Quotes from Anthills in the Savannah

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“While we do our good works let us not forget that the real solution lies in a world in which charity will have become unnecessary.”

“Charity . . . is the opium of the privileged.”

“Storytellers are a threat. They threaten all champions of control, they frighten usurpers of the right-to-freedom of the human spirit — in state, in church or mosque, in party congress, in the university or wherever.”

“It is only the story…that saves our progeny from blundering like blind beggars into the spikes of the cactus fence.The story is our escort;without it,we are blind.Does the blind man own his escort?No,neither do we the story;rather,it is the story that owns us.

“It is the story that owns and directs us. It is the thing that makes us different from cattle; it is the mark on the face that sets one people apart from their neighbors.”

“Procrastination is a lazy man’s apology.”

“In the vocabulary of certain radical theorists contradictions are given the status of some deadly disease to which their opponents alone can succumb. But contradictions are the very stuff of life. If there had been a little dash of contradiction among the Gadarene swine some of them might have been saved from drowning.”

“Charity … is the opium of the privileged; from the good citizen who habitually drops ten kobo from his loose change and from a safe height above the bowl of the leper outside the supermarket; to the group of good citizens (like youselfs) who donate water so that some Lazarus in the slums can have a syringe boiled clean as a whistle for his jab and his sores dressed more hygienically than the rest of him; to the Band Aid stars that lit up so dramatically the dark Christmas skies of Ethiopia. While we do our good works let us not forget that the real solution lies in a world in which charity will have become unnecessary.”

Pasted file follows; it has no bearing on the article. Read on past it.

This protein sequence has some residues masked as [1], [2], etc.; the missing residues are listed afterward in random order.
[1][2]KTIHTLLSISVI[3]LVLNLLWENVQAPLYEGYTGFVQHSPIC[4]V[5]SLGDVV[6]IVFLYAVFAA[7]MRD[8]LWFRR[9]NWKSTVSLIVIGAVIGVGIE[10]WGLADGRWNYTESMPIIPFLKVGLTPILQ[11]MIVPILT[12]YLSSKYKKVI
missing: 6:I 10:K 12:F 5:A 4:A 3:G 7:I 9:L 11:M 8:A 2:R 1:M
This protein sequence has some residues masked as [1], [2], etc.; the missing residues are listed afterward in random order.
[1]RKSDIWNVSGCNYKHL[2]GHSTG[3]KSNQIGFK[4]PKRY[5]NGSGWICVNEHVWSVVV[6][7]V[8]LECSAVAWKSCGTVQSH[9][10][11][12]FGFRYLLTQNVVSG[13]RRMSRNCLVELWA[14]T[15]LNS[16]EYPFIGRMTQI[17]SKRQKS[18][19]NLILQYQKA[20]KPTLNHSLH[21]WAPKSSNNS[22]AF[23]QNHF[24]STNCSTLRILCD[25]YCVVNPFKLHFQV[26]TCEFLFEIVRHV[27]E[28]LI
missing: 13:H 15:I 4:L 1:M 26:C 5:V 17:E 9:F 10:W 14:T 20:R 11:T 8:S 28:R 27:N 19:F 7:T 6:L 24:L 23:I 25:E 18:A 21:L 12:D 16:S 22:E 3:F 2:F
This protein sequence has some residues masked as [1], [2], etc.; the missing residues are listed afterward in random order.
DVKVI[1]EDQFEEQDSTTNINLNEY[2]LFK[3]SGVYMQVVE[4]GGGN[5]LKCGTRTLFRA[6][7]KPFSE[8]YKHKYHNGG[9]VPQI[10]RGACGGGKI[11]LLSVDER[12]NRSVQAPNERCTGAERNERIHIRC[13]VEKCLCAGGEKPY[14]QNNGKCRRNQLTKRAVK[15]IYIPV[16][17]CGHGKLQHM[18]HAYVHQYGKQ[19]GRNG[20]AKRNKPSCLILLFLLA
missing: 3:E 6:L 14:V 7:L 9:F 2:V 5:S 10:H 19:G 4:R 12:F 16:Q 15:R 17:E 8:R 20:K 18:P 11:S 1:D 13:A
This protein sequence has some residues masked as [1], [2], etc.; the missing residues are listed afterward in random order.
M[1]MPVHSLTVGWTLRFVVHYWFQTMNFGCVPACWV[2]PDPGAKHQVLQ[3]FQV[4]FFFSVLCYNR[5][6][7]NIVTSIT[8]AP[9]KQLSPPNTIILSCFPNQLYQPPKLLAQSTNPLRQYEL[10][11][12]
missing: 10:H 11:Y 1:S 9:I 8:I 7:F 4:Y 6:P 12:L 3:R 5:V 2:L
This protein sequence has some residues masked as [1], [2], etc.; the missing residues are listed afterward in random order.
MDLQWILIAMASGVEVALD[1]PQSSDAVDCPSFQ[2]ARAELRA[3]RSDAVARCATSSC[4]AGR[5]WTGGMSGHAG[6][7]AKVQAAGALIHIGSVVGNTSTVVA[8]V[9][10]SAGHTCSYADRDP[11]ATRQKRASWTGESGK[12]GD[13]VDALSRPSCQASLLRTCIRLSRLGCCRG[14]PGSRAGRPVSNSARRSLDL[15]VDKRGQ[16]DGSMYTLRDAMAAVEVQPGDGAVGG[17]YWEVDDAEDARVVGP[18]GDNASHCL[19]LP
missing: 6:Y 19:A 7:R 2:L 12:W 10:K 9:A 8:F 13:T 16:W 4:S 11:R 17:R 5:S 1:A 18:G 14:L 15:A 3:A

“…she was sensitive enough and intelligent enough to understand, and her literary education could not but have sharpened her perception of the evidence before her eyes: that in the absurd raffle-draw that apportioned the destinies of post-colonial African societies two people starting off even as identical twins in the morning might quiet easily find themselves in the evening one as President shitting on the heads of the people and the other a nightman carrying the people’s shit in buckets on his head.”

“Ife onye metalu’ [‘what a man commits’] – a statement unclear and menacing in its very inconclusiveness. What a man commits…Follows him? Comes back to take its toll? Was that all? No, that was only part of it … The real burden of that cryptic scripture seemed to turn the matter right around. Whatever we see following a man, whatever fate comes to take its revenge on him, can only be what that man in some way or another, in a previous life if not in this, has committed. That was it! So those three words wrapped in an archaic tongue and tucked away at the tail of the bus turn out to be the opening segment of a full-blooded heathen antiphony offering a primitive and quite deadly exposition of suffering. The guilty suffers; the sufferer is guilty. As for the righteous, those whose arms are straight, they will always prosper!”

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